by Layton Brown & Jorge Gomez • 5 min read
The victory in our Faithful Carrier case, Groff v. Dejoy, set a major precedent strengthening protections for religious Americans at work. Moving forward, employers cannot deny religious accommodations unless they can prove that accommodating their employees would “result in substantial increased costs in relation to the conduct of its particular business.” This is a tremendous shift in the law in a way that favors religious employees.
Less than two months since the Groff decision, we’re already witnessing positive change. Here are several religious accommodation and employment cases currently being fought in courts throughout the country where Groff is having an impact.
Professor Forced out of Job by Religious Hostility
Dusti Howell was a tenured professor at Emporia University. Dusti took off work to observe religious holidays and never received backlash in the 20+ years he worked at the school. That is, until the school hired a new dean who created a hostile working environment because of Dusti’s religious beliefs, similar what happened to Gerald Groff when he worked at the post office and asked for Sundays off to observe the Lord’s Day. Dusti was put in an untenable position of choosing between his job and his faith. In 2021, he resigned from his position.
Dusti filed a lawsuit for religious discrimination, which was put on hold in anticipation of the Groff Supreme Court decision. Now, with the Groff ruling in hand, Dusti is in a better position to fight his case in court. Howells’ attorney stated the “shift in unlawful discrimination cases after Groff v. Dejoy is a huge win for Howell.”
Recruiter Fired for Her Sincerely Held Beliefs
Courtney Rogers is another employee fighting a similar battle. She worked as a recruiter at Compass Group USA and was fired because of her religious beliefs.
The company put in place a new “diversity, equity and inclusion” program in which white men were specifically not eligible to participate. Citing her Christian beliefs, Courtney requested not to work on this program and to take up other job duties instead.
Her attorneys explained that “she has a belief that all men and women are created equal in the eyes of God” and “has a moral objection to treating human beings differently based on their race or sex.” She requested a religious accommodation, but the company did not grant it. She was fired last November for “failure to perform job duties.”
Previously, businesses could deny accommodations for their religious employees simply by pointing to minor inconveniences or minimal burdens. That troubling legal standard is what just changed. The revised religious accommodation standard set by Groff could help Courtney as she continues fighting her case. “That standard will absolutely come into play,” according to one of her attorneys.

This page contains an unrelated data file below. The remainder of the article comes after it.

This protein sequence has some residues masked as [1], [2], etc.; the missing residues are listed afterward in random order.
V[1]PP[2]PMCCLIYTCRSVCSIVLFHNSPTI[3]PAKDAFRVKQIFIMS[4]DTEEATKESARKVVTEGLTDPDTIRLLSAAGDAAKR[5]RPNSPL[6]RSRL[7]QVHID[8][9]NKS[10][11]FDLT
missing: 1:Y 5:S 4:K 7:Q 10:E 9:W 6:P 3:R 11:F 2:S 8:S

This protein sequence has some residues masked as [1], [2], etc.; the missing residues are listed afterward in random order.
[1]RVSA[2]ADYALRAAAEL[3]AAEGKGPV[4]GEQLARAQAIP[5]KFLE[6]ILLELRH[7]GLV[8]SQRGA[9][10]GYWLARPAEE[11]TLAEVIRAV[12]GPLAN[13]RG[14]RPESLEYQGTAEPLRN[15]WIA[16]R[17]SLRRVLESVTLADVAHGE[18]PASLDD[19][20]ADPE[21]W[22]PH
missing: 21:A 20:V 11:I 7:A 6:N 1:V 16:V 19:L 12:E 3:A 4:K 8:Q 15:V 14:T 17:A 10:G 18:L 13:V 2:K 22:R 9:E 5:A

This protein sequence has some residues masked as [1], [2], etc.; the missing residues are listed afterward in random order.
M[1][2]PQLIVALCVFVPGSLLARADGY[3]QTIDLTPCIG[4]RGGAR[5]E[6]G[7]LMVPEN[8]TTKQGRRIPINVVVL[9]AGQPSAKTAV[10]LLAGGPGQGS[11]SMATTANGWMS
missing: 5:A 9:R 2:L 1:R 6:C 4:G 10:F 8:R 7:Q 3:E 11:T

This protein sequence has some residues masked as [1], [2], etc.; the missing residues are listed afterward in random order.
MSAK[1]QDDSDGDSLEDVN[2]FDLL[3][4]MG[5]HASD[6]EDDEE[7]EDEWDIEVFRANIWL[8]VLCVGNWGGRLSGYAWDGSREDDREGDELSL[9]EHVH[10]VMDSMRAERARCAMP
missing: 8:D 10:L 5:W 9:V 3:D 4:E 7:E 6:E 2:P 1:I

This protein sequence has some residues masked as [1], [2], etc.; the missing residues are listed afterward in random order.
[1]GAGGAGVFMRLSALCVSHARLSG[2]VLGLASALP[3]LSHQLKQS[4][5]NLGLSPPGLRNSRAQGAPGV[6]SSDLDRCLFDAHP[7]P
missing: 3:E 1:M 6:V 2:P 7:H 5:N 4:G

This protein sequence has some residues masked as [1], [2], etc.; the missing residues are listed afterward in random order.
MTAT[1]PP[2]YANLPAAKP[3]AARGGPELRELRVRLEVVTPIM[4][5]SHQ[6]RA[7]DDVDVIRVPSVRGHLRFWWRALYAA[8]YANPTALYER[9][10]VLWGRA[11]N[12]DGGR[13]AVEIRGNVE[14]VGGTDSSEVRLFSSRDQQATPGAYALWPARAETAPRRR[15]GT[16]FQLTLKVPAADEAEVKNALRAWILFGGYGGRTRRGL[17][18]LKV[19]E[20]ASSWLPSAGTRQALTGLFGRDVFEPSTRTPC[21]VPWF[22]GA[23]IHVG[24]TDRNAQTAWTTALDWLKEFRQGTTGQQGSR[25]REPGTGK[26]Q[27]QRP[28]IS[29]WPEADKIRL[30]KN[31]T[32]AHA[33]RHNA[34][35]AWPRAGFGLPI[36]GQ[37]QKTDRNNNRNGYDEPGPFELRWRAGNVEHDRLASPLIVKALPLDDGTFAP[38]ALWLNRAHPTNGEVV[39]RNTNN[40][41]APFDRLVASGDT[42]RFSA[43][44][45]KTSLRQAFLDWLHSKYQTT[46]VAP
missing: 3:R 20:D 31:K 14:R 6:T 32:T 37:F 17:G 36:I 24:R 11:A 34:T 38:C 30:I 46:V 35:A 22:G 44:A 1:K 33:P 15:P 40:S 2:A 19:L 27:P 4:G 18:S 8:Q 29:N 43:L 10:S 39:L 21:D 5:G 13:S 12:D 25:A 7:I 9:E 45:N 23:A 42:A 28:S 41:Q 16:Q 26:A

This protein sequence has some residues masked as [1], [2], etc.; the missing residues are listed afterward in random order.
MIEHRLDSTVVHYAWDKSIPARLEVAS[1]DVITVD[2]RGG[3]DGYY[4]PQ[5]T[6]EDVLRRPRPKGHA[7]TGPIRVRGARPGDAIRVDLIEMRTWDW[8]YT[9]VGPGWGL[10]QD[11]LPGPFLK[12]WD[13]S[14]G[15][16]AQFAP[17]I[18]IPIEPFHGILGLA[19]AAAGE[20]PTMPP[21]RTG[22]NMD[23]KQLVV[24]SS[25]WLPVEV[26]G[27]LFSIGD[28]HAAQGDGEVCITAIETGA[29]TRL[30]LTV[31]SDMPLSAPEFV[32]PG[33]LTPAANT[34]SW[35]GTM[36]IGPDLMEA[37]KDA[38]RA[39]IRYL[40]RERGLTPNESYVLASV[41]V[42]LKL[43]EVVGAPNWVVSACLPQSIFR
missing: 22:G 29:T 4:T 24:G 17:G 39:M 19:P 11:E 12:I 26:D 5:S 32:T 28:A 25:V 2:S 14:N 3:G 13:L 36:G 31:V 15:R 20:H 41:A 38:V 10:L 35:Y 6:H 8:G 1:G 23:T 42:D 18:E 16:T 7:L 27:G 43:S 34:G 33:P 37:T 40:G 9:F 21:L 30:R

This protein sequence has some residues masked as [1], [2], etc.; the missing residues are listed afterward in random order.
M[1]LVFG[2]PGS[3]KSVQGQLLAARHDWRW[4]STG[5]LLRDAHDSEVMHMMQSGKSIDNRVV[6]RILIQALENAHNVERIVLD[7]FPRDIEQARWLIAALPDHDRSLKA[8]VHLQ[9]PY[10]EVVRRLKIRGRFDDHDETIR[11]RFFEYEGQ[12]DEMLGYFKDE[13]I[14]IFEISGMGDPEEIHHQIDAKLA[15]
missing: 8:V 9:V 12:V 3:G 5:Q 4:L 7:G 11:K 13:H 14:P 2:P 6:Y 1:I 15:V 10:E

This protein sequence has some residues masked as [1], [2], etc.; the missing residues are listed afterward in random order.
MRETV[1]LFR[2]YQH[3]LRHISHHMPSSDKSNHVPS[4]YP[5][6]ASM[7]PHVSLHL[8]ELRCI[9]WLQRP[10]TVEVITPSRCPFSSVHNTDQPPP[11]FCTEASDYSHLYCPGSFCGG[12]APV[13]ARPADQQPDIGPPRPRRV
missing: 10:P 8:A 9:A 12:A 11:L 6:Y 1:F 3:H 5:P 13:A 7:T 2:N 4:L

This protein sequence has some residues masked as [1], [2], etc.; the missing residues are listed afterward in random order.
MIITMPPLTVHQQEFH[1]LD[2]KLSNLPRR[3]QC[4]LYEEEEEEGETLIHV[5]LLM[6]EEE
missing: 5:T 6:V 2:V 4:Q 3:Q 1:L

Christian Music Teacher Forced to Resign for Refusing to Address Pronouns
John M. Kluge was a music teacher at Brownsburg High School in Indiana. He lost his job after the school district mandated that teachers call students by their preferred gender pronouns and names.
John requested a religious accommodation because he has a sincere religious belief that students should be addressed by their names and pronouns assigned at birth. The school district granted his request, and Kluge successfully continued teaching under the religious accommodation for an entire school year. But in response to the grumblings of a few students and faculty, the school district revoked the religious accommodation and forced Kluge to resign, ending his teaching career.
John sued for religious discrimination and took his case to federal court. Both the district court and the appeals court ruled against him. Thanks to the Faithful Carrier victory, however, John has another opportunity to keep fighting his case. Just last month, the U.S. Court of Appeals for the Seventh Circuit issued an order sending the case back down to the district court for reconsideration in light of the Supreme Court’s ruling.
Only the Beginning
These are just a few of many cases that show the far-reaching impact of Groff. It’s no secret that countless religions Americans are continually being forced to choose between their faith and their livelihood. As our attorneys explained recently, religious discrimination complaints have risen to almost 14,000 over the past year according to an EEOC report.
There is still a lot of work ahead. Now, we have to take this landmark win and make sure employers follow the Supreme Court’s direction and comply with federal law. Even still, there’s no denying that God is at work. The Groff victory already bringing about huge change—and this is only the beginning.
In the Public Interest Podcast: Religious Accommodations at Work
Listen to the latest episode of In the Public Interest, a podcast from the law firm Wilmer Hale. Attorney Matt Martens discusses how the Supreme Court victory in our Faithful Carrier case, Groff v. DeJoy, impacts religious accommodations at work. Martens is one of our volunteer attorneys who submitted an amicus brief on behalf of the American Hindu Coalition supporting Gerald Groff. Listen below: